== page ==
Forest Service Research Botanist Jonathan Palmer holds a DNA sequencing chip. Photo credit: US Forest Service
When a little brown bat discovered near North Bend, Washington, in March tested positive for White-nose Syndrome or WNS, scientists had a lot of questions.
The bat was found nearly 1,300 miles from the nearest confirmed case of WNS in eastern North America, so the most pressing question was about the strain of fungus causing this disease: was this a known strain of the WNS-fungus, was this an entirely new strain from elsewhere in the world, or was this the same clone of fungus that has been spreading throughout the eastern United States since 2006? Read more »
SNAP E&T provides in-demand job training and skills to low-income and low-skilled individuals.
Getting a good job these days takes more than good intentions because today’s jobs require a higher level of skills than ever before. This is why the Supplemental Nutrition Assistance Program’s Employment and Training Program (SNAP E&T), administered by states across the country, has such an important role to play in helping SNAP recipients gain the skills they need to find and keep good jobs. This is also why the U.S. Department of Agriculture is committed to supporting this effort.
USDA demonstrated that commitment in two new initiatives launched just this week, the SNAP E&T Learning Academy and a new website for the innovative SNAP to Skills Project, led by the Food and Nutrition Service. The Academy breaks new ground, as a first-ever opportunity that will help address an identified need. You see, though SNAP E&T programs operate across America, we’ve found that there is an opportunity for further sharing of best practices and lessons learned by developing resources that spread the knowledge base throughout the country. The two new projects launched this week will use a “train-the-trainer” model to create new leadership capacity to build the next generation of SNAP E&T programs. Read more »
MyPlate, MyState activities, including this sample coloring sheet, can bring the joy of local foods into the classroom year-round.
Hello Teachers of America!
Are you looking for resources for your classes that combine topics such as food and nutrition, farmers and farmers markets, and your state’s agriculture?
The USDA Center for Nutrition Policy & Promotion (CNPP) – the group responsible for MyPlate – recently launched MyPlate, MyState – a mini-campaign that encourages consumers to personalize their healthy eating style with local and regional foods and flavors. MyPlate, MyState is part of MyPlate, MyWins, a consumer education campaign designed to help Americans find healthy eating styles that work for them through small changes that can be maintained over time. MyPlate, MyState brings home – literally and figuratively – the messages of MyPlate, MyWins by personalizing eating styles with local flavors, local foods, and local recipes. Read more »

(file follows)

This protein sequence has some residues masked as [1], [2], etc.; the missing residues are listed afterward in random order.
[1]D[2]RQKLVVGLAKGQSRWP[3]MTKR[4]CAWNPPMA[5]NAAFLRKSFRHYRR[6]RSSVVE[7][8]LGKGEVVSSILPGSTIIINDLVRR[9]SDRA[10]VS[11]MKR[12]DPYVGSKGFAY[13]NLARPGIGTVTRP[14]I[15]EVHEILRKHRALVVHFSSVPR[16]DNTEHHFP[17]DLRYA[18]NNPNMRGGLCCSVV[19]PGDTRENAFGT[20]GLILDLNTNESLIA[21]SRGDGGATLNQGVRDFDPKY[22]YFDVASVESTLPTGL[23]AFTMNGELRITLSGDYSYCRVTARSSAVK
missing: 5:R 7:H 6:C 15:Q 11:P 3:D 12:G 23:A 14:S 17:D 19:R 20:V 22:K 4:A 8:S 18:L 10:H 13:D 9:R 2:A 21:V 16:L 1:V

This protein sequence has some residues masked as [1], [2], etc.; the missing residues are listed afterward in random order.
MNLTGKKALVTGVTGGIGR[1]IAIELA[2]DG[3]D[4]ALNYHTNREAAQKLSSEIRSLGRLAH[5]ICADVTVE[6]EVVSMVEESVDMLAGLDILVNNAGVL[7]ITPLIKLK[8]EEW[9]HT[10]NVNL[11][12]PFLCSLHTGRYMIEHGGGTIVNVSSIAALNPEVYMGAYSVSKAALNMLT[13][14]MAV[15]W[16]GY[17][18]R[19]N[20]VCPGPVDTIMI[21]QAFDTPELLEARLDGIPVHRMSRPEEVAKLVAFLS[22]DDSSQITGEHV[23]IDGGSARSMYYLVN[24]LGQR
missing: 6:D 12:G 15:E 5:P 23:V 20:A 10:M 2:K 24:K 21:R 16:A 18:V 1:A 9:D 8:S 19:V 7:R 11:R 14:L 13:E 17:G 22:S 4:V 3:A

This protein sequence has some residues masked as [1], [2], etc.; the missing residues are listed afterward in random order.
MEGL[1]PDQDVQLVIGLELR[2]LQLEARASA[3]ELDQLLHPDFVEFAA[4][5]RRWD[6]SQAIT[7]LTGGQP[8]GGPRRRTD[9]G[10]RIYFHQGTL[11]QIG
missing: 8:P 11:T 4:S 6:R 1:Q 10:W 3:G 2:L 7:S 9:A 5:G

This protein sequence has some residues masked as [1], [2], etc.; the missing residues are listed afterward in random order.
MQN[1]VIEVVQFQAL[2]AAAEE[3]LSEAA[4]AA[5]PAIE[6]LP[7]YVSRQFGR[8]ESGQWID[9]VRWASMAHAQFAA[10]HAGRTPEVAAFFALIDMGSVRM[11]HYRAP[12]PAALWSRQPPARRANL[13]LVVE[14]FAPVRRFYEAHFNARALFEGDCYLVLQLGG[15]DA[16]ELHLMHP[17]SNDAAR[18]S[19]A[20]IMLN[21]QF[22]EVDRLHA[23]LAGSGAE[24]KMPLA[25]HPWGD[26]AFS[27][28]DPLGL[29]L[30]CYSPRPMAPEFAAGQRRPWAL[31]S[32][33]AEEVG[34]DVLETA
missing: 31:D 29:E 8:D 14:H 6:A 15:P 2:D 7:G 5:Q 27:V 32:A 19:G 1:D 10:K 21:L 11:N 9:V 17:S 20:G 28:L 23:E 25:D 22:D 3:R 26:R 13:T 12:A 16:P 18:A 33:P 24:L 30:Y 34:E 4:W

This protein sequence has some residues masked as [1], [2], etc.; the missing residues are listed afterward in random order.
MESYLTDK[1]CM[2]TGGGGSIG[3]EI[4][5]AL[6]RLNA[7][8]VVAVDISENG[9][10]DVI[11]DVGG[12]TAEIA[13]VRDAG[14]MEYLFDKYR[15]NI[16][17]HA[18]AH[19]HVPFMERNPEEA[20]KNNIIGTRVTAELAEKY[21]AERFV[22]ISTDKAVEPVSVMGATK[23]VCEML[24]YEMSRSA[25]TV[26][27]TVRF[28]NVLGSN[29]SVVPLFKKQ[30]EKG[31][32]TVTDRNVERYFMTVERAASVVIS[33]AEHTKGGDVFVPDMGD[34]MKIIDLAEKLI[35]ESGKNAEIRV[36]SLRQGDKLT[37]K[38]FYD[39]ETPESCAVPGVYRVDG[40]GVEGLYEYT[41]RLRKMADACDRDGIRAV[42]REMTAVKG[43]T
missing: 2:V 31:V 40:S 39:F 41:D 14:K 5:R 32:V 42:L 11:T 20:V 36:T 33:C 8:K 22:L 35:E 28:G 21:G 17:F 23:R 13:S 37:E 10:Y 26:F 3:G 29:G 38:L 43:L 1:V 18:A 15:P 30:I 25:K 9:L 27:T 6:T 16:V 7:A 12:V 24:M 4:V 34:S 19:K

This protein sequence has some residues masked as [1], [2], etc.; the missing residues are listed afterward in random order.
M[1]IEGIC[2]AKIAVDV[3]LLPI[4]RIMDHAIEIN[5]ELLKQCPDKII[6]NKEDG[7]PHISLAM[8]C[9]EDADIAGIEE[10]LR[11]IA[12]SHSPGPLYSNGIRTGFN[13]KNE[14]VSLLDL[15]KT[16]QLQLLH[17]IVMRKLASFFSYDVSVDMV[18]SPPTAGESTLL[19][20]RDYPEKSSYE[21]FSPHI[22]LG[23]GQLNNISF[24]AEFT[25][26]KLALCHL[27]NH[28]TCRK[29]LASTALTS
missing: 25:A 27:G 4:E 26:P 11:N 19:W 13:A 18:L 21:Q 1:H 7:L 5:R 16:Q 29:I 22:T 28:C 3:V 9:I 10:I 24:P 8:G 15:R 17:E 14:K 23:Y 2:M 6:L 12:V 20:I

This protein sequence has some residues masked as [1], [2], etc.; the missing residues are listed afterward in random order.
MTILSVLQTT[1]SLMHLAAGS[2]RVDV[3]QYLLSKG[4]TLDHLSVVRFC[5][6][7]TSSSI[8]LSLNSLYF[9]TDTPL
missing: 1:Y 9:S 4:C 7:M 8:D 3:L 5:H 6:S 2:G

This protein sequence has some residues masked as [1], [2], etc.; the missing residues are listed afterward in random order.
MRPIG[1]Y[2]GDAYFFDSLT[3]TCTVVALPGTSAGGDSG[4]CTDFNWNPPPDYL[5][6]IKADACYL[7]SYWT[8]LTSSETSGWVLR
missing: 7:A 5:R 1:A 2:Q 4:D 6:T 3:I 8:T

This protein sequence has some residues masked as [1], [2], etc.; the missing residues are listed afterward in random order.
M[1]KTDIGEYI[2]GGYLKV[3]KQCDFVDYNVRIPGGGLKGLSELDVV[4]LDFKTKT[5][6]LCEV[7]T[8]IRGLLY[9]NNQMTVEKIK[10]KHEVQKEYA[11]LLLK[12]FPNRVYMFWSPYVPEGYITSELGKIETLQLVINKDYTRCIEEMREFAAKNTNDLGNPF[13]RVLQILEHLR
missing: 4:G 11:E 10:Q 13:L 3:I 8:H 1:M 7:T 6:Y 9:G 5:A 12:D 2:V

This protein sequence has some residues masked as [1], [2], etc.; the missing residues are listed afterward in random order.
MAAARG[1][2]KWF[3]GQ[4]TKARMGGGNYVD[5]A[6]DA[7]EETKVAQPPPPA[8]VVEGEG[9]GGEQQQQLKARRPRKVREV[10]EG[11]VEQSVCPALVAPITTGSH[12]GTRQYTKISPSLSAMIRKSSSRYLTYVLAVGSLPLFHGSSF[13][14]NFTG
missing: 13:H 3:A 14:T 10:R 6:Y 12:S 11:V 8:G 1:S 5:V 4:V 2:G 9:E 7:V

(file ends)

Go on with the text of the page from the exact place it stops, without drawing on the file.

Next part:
Despite the overwhelming challenges faced by its members and descendants over nearly 200 years, the MBCI continues to cultivate their heritage, freedom and self-determination.
USDA invited A-dae Romero-Briones, member of the National Organic Standards Board (NOSB), to be a guest author for this blog. The NOSB provides critical support to the USDA and the organic community. We thank the NOSB for their commitment to the organic community, and the integrity of the organic label.
In 2012, members of the Mississippi Band of Choctaw Indians (MBCI) established Choctaw Fresh Produce to help overcome employment and health challenges on their reservation. Today, by creating jobs and producing healthy foods on tribal lands, Choctaw Fresh Produce is also helping empower and transform their tribal communities.
The MBCI is a Federally-recognized Indian tribe of approximately 10,000 members that reside in eight reservation communities on 35,000 acres of trust land across ten counties in east central Mississippi. The MBCI are the descendants of the Choctaw that refused to be removed from their ancestral lands and relocated to land in what is now Oklahoma. Prior to the mass relocations known as the Trails of Tears that began in 1830, the Choctaw were dedicated to agriculture, hunting, and trade over what is now most of Mississippi. Read more »
Natural resources professionals from the U.S. Forest Service
Changes in climate and extreme weather are already increasing challenges for forest ecosystems across the world. Many impacts are expected to remain into the future. This means forest managers, conservationists and woodland owners continually need to address climate change to ensure forests can provide a broad array of benefits and services. The USDA Northern Forests Climate Hub and the U.S. Forest Service provide tools to help address this need.
Collaboration between scientists and managers resulted in the publication Forest Adaptation Resources: Climate Change Tools and Approaches for Land Managers. This publication provides a suite of materials enabling land managers to consider the likely effects of climate change and increase the ability of forests to cope with climate change impacts. Read more »